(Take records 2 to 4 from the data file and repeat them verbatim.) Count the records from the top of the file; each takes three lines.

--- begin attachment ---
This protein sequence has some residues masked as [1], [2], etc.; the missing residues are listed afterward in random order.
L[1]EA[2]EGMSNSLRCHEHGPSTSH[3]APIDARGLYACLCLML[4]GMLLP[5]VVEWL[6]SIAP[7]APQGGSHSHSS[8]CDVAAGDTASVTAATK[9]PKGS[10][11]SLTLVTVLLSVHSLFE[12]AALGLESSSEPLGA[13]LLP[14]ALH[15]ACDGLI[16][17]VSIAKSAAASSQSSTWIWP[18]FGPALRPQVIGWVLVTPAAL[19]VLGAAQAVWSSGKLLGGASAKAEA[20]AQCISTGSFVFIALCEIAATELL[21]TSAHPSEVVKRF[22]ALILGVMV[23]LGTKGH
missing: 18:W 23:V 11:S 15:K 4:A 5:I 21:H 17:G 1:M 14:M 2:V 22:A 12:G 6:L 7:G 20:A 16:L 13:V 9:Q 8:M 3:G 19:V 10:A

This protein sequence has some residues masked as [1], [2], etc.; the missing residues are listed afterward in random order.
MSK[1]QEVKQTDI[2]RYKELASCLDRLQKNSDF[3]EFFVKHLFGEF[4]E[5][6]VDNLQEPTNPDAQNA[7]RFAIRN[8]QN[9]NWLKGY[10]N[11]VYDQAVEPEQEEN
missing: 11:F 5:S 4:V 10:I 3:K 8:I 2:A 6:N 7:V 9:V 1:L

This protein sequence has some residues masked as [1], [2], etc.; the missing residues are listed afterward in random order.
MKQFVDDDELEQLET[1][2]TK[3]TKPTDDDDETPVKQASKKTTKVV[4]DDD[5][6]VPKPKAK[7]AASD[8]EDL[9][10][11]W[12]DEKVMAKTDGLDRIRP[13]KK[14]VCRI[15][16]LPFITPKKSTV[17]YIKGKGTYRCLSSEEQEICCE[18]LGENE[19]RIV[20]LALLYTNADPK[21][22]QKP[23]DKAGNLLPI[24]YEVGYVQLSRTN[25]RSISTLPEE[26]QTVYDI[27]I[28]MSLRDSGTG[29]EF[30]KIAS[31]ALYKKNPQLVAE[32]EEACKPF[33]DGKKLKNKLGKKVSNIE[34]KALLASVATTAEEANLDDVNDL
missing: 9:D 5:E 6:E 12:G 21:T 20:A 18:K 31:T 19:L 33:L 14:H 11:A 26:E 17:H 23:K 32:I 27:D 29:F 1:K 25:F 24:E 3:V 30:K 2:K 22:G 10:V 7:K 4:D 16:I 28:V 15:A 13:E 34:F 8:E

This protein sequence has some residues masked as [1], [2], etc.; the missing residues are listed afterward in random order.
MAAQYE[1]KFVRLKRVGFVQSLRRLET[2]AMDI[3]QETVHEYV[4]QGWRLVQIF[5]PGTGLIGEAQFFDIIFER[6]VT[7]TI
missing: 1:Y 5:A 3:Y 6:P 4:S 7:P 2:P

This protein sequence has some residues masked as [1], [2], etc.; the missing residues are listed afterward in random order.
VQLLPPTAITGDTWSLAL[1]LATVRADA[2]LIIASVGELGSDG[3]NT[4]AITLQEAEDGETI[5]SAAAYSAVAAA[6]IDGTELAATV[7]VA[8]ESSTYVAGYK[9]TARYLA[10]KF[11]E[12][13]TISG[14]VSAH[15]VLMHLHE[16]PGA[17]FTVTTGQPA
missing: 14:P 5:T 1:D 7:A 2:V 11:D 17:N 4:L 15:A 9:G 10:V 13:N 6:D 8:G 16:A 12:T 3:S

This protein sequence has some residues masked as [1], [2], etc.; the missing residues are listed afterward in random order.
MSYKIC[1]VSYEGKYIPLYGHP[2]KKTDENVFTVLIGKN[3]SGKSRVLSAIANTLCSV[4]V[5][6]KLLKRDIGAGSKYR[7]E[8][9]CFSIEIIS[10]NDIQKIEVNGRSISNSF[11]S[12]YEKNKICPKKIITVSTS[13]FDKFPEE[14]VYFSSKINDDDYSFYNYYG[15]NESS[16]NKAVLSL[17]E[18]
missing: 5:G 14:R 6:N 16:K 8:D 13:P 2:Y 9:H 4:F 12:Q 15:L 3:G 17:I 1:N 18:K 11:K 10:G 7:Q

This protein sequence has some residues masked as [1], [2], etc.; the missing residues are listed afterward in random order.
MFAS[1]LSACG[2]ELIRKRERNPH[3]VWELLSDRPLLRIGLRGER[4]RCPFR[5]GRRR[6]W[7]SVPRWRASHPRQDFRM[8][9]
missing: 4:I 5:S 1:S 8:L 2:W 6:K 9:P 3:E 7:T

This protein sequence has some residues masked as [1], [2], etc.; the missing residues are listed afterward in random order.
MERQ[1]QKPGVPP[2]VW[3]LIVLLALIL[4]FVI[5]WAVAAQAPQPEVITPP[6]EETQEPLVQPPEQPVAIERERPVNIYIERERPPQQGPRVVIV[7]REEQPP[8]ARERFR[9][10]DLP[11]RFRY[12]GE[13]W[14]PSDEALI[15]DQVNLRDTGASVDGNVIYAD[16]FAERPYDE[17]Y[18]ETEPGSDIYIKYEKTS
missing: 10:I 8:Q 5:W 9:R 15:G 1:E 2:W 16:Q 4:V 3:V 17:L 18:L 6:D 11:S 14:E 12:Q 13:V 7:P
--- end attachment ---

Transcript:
This protein sequence has some residues masked as [1], [2], etc.; the missing residues are listed afterward in random order.
MSK[1]QEVKQTDI[2]RYKELASCLDRLQKNSDF[3]EFFVKHLFGEF[4]E[5][6]VDNLQEPTNPDAQNA[7]RFAIRN[8]QN[9]NWLKGY[10]N[11]VYDQAVEPEQEEN
missing: 11:F 5:S 4:V 10:I 3:K 8:I 2:A 6:N 7:V 9:V 1:L

This protein sequence has some residues masked as [1], [2], etc.; the missing residues are listed afterward in random order.
MKQFVDDDELEQLET[1][2]TK[3]TKPTDDDDETPVKQASKKTTKVV[4]DDD[5][6]VPKPKAK[7]AASD[8]EDL[9][10][11]W[12]DEKVMAKTDGLDRIRP[13]KK[14]VCRI[15][16]LPFITPKKSTV[17]YIKGKGTYRCLSSEEQEICCE[18]LGENE[19]RIV[20]LALLYTNADPK[21][22]QKP[23]DKAGNLLPI[24]YEVGYVQLSRTN[25]RSISTLPEE[26]QTVYDI[27]I[28]MSLRDSGTG[29]EF[30]KIAS[31]ALYKKNPQLVAE[32]EEACKPF[33]DGKKLKNKLGKKVSNIE[34]KALLASVATTAEEANLDDVNDL
missing: 9:D 5:E 6:E 12:G 21:T 20:A 18:K 31:T 19:L 33:L 14:H 11:A 26:E 17:H 23:K 32:I 27:D 29:F 1:K 25:F 24:E 3:V 30:K 2:K 22:G 10:V 7:K 4:D 16:I 28:V 15:A 13:E 34:F 8:E

This protein sequence has some residues masked as [1], [2], etc.; the missing residues are listed afterward in random order.
MAAQYE[1]KFVRLKRVGFVQSLRRLET[2]AMDI[3]QETVHEYV[4]QGWRLVQIF[5]PGTGLIGEAQFFDIIFER[6]VT[7]TI
missing: 1:Y 5:A 3:Y 6:P 4:S 7:P 2:P